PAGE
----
How to Keep Squirrels Out of the Yard and Garden
Squirrels love to help themselves to bird seed, ripe fruit, and flowers as well as dig holes in your landscape.
Though kids may think they're cute and lovable, squirrels can be real nuisances. After all, these bushy-tailed, food-stealing critters have a bad habit of helping themselves to bird seed, tree buds and bark, ripe apples and tomatoes, berries, flower blooms - the list goes on. Squirrels also like to dig holes in garden soil and planting pots, either to look for seeds or to bury food for later use.
Here are some signs that squirrels are causing mischief in your yard and garden:
- Small holes dug in planting beds and pots
- Half-eaten (or missing) fruit or flowers
- Missing plants
- Munched-on seed-heads
To keep squirrels out of your yard and away from your garden, you need to make those spaces unattractive to them. Here's a whole-yard plan for keeping squirrels away.
Take away easy food sources.
Squirrels are enthusiastic foragers, so pick up fallen nuts, fruits, and seeds. Don't forget to secure trash can lids tightly and bury food scraps deeply into compost piles.
Scare them away.
Rodent-chasing dogs and motion-activated noisemakers, such as garden spinners, pinwheels, and aluminum pie tins, all make good squirrel deterrents. In addition, if you're watering your lawn anyway, consider using a motion-detecting sprinkler to increase the scare factor.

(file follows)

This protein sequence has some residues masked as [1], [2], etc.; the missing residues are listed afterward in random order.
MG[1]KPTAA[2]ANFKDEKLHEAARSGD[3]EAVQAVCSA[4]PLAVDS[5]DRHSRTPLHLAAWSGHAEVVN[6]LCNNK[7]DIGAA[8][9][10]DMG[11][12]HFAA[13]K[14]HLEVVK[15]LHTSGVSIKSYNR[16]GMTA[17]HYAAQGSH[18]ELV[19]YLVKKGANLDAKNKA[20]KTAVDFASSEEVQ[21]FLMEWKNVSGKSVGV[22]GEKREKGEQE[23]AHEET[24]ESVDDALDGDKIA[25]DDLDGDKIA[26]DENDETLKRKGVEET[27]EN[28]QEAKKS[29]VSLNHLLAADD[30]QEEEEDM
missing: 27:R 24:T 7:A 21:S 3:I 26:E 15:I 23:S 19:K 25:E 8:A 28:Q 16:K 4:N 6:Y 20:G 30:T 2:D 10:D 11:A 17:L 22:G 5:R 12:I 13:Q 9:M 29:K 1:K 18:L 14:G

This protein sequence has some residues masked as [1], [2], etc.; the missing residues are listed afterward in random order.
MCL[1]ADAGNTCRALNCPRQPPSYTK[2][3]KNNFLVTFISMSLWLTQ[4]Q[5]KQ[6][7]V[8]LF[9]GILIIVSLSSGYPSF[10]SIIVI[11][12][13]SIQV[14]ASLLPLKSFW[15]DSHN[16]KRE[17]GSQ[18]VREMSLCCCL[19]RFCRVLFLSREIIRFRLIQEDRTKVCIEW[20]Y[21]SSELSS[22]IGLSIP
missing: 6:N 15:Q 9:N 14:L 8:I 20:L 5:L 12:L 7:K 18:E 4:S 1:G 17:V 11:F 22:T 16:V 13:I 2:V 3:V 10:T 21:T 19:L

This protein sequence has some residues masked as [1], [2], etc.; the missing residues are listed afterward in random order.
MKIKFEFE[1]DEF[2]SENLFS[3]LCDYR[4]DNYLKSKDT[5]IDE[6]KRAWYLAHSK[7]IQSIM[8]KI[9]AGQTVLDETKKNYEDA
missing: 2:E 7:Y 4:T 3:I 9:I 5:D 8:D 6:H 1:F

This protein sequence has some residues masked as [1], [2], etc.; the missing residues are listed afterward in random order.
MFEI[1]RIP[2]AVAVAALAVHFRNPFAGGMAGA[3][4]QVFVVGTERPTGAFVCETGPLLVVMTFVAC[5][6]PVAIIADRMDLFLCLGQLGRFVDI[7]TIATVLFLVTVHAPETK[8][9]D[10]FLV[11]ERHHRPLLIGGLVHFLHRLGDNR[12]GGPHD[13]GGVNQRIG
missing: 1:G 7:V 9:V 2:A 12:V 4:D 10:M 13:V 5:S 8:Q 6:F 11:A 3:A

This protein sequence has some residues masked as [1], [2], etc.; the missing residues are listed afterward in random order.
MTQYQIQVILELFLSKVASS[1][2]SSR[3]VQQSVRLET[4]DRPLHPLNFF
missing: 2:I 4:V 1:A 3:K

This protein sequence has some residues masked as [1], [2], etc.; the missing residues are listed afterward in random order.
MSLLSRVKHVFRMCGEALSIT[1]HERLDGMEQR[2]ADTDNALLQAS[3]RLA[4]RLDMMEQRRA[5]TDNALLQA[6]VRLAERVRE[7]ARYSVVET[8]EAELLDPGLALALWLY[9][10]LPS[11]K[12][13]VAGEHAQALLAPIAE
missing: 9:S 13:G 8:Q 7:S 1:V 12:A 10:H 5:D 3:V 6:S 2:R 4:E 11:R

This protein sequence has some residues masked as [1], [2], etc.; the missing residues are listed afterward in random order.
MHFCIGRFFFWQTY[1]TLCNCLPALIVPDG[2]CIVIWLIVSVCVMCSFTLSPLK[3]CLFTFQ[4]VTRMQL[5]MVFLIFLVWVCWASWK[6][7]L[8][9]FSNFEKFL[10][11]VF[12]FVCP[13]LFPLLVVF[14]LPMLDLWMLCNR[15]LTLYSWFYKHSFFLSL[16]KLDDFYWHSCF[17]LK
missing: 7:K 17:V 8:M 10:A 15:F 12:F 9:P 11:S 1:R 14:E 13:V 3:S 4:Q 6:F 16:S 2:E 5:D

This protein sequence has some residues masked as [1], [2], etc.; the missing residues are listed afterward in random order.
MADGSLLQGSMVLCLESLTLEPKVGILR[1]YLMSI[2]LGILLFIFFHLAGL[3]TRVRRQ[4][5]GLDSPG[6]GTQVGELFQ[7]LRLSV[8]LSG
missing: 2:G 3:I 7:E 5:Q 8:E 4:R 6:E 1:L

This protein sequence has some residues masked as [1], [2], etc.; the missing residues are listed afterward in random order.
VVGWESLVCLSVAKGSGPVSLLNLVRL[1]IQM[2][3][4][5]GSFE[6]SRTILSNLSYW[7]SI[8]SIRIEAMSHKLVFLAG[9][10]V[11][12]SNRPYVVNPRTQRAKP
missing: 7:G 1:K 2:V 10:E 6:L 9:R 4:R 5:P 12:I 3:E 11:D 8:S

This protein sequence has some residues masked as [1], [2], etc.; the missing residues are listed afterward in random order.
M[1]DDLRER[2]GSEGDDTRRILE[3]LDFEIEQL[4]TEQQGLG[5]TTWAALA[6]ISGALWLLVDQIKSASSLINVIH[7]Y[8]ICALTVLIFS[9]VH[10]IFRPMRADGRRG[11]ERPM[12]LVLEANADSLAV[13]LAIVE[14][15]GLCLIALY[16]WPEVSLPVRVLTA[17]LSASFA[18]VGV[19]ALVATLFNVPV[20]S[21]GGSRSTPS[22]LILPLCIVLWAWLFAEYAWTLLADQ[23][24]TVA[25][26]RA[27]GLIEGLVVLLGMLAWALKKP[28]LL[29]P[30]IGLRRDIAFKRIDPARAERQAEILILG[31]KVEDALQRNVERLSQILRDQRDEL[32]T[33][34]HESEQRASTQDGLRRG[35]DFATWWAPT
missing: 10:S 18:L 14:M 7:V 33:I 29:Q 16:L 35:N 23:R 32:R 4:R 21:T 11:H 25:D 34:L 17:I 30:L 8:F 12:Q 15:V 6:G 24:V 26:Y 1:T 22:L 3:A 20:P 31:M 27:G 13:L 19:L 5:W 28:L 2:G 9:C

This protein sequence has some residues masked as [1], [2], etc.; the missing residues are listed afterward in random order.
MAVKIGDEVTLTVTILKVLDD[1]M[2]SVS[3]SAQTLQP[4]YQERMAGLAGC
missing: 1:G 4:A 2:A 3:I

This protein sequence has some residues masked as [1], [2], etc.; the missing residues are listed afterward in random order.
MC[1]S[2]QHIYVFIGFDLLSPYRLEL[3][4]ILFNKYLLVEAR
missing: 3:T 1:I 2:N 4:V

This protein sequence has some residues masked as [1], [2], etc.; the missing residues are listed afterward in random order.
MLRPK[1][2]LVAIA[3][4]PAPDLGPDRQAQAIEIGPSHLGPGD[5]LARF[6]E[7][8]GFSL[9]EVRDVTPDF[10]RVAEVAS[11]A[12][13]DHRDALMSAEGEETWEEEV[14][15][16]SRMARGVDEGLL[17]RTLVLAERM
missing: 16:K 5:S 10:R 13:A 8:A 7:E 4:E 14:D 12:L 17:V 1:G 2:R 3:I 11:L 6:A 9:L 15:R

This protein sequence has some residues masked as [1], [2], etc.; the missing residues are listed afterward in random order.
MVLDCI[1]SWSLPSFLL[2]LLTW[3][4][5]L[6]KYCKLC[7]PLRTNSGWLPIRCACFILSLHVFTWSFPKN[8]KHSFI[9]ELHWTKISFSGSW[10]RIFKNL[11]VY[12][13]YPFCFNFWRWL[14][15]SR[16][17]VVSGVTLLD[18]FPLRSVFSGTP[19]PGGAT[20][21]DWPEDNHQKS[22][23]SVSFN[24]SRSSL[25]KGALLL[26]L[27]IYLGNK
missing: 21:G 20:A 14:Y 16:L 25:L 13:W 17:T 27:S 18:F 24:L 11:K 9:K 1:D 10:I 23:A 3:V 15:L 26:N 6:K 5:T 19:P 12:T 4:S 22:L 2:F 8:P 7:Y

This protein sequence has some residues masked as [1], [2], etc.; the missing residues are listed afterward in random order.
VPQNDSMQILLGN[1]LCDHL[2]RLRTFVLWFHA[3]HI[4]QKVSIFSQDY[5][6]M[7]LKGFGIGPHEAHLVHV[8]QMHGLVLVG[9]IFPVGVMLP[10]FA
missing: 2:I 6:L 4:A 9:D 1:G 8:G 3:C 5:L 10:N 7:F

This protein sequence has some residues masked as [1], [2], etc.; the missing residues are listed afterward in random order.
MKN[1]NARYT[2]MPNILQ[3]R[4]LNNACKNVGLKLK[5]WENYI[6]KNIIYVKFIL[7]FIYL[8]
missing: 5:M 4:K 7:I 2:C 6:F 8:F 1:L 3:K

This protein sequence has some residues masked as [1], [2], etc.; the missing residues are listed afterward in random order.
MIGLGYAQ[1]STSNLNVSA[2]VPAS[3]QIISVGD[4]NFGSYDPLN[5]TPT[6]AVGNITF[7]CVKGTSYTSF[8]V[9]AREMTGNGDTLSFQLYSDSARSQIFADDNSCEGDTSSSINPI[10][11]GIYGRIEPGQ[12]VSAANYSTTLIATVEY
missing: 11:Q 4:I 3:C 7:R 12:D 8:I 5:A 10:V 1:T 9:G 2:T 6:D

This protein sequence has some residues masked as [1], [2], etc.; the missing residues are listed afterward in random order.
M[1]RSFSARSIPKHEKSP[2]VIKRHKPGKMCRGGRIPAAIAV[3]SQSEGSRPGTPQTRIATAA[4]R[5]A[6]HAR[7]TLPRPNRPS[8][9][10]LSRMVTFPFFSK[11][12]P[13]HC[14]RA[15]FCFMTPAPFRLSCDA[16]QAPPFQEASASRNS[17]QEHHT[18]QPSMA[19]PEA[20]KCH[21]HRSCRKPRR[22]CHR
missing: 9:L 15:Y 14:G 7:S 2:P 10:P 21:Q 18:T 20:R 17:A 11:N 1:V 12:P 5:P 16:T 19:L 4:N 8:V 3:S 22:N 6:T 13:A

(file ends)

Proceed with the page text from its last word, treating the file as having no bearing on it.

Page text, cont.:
Chili peppers and mint are common home remedies for keeping squirrels at bay, since they detest the taste and smell of both. You can whip up a spray concoction using one of the many recipes found online. If you prefer the grab-and-go approach, try a no-stink commercial repellent spray like rain-resistant Tomcat® Repellents Animal Repellent Ready-To-Use, which uses essential oils that create a smell and taste squirrels naturally hate. For large areas, get fast coverage by using Tomcat® Repellents Animal Repellent Granules. Be sure to follow all label directions.
Spread some mulch.
Although squirrels are natural diggers, you can discourage digging and help protect seedlings by covering the soil around your plants with a layer of mulch.
Cover your plants.
Consider using a physical barrier, such as plastic netting, fencing, or chicken wire, to help keep your plants from harm.
If you have bird feeders, you know they present their own set of anti-squirrel challenges. Try these tactics:
Be strategic about feeder placement.
Consider relocating the feeders far away from jump-off points (like trees). Another option is to get a bird feeder with a weight-sensitive bar that lets birds (not squirrels) get to the food.
Make feeders hard to climb.
Hardware cloth, aluminum ducting, plastic pipe, netting, wire screening, chicken wire, or plastic bottles attached around the base of your feeders may help keep squirrels away—at least for a little while.
Switch the seeds.
Squirrels are notorious lovers of sunflower seeds. The simple solution? Switch to safflower seeds. Birds love them. Squirrels don't.